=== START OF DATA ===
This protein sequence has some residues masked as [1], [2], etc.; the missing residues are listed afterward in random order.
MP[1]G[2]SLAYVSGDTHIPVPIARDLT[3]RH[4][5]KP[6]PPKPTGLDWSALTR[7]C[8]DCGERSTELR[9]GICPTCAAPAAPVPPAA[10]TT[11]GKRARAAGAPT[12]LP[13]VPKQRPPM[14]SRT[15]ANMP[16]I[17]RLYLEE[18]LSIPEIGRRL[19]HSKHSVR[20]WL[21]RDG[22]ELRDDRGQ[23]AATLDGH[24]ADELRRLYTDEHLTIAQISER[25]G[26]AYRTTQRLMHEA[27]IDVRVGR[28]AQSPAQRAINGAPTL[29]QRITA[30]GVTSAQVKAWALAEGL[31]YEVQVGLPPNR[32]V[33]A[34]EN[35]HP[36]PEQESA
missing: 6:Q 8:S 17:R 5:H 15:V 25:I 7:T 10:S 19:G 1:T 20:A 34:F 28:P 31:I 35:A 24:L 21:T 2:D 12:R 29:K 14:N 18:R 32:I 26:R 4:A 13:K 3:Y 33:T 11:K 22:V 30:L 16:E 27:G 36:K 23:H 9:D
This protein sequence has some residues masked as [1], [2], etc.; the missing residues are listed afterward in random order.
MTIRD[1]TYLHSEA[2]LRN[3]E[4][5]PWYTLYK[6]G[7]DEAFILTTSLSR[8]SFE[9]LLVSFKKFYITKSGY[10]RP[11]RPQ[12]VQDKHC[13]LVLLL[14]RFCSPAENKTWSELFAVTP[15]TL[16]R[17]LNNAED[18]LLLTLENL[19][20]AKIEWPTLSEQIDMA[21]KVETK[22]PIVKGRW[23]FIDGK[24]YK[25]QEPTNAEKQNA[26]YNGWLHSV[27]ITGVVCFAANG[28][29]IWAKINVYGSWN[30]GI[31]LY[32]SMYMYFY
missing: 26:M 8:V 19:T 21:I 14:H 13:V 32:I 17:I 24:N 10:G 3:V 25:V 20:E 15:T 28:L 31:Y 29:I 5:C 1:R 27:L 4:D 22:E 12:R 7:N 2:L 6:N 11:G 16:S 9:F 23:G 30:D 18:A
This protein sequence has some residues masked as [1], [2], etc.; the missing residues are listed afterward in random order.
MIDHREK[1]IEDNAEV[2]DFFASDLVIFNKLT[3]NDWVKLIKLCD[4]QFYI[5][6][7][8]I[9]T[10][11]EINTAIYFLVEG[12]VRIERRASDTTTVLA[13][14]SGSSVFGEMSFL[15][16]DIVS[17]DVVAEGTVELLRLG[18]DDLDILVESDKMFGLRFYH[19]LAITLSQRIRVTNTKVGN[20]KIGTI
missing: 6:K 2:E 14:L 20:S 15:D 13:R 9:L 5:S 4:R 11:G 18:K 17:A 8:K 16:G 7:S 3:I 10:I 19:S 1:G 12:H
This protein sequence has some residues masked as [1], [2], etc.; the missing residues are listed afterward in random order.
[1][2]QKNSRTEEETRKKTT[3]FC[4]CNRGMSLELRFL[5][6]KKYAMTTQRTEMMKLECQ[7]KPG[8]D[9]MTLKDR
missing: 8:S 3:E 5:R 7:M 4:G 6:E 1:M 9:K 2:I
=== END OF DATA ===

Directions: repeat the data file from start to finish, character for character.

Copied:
This protein sequence has some residues masked as [1], [2], etc.; the missing residues are listed afterward in random order.
MP[1]G[2]SLAYVSGDTHIPVPIARDLT[3]RH[4][5]KP[6]PPKPTGLDWSALTR[7]C[8]DCGERSTELR[9]GICPTCAAPAAPVPPAA[10]TT[11]GKRARAAGAPT[12]LP[13]VPKQRPPM[14]SRT[15]ANMP[16]I[17]RLYLEE[18]LSIPEIGRRL[19]HSKHSVR[20]WL[21]RDG[22]ELRDDRGQ[23]AATLDGH[24]ADELRRLYTDEHLTIAQISER[25]G[26]AYRTTQRLMHEA[27]IDVRVGR[28]AQSPAQRAINGAPTL[29]QRITA[30]GVTSAQVKAWALAEGL[31]YEVQVGLPPNR[32]V[33]A[34]EN[35]HP[36]PEQESA
missing: 6:Q 8:S 17:R 5:H 15:V 25:I 7:T 10:S 19:G 1:T 20:A 34:F 28:P 31:I 35:A 24:L 21:T 2:D 12:R 29:K 14:N 18:R 32:I 26:R 4:A 13:K 3:Y 33:T 11:K 22:V 30:L 16:E 27:G 36:K 23:H 9:D
This protein sequence has some residues masked as [1], [2], etc.; the missing residues are listed afterward in random order.
MTIRD[1]TYLHSEA[2]LRN[3]E[4][5]PWYTLYK[6]G[7]DEAFILTTSLSR[8]SFE[9]LLVSFKKFYITKSGY[10]RP[11]RPQ[12]VQDKHC[13]LVLLL[14]RFCSPAENKTWSELFAVTP[15]TL[16]R[17]LNNAED[18]LLLTLENL[19][20]AKIEWPTLSEQIDMA[21]KVETK[22]PIVKGRW[23]FIDGK[24]YK[25]QEPTNAEKQNA[26]YNGWLHSV[27]ITGVVCFAANG[28][29]IWAKINVYGSWN[30]GI[31]LY[32]SMYMYFY
missing: 26:M 8:V 19:T 21:I 14:H 13:V 32:I 17:I 24:N 10:G 3:V 25:V 20:E 15:T 28:L 31:Y 29:I 5:C 1:R 27:L 4:D 22:E 12:R 7:N 2:L 6:N 11:G 16:S 9:F 23:G 30:D 18:A
This protein sequence has some residues masked as [1], [2], etc.; the missing residues are listed afterward in random order.
MIDHREK[1]IEDNAEV[2]DFFASDLVIFNKLT[3]NDWVKLIKLCD[4]QFYI[5][6][7][8]I[9]T[10][11]EINTAIYFLVEG[12]VRIERRASDTTTVLA[13][14]SGSSVFGEMSFL[15][16]DIVS[17]DVVAEGTVELLRLG[18]DDLDILVESDKMFGLRFYH[19]LAITLSQRIRVTNTKVGN[20]KIGTI
missing: 6:K 2:E 14:L 20:S 15:D 13:R 9:L 5:S 4:R 11:G 18:K 17:A 8:K 16:G 7:S 3:I 10:I 19:S 1:G 12:H
This protein sequence has some residues masked as [1], [2], etc.; the missing residues are listed afterward in random order.
[1][2]QKNSRTEEETRKKTT[3]FC[4]CNRGMSLELRFL[5][6]KKYAMTTQRTEMMKLECQ[7]KPG[8]D[9]MTLKDR
missing: 8:S 3:E 5:R 7:M 4:G 6:E 1:M 9:K 2:I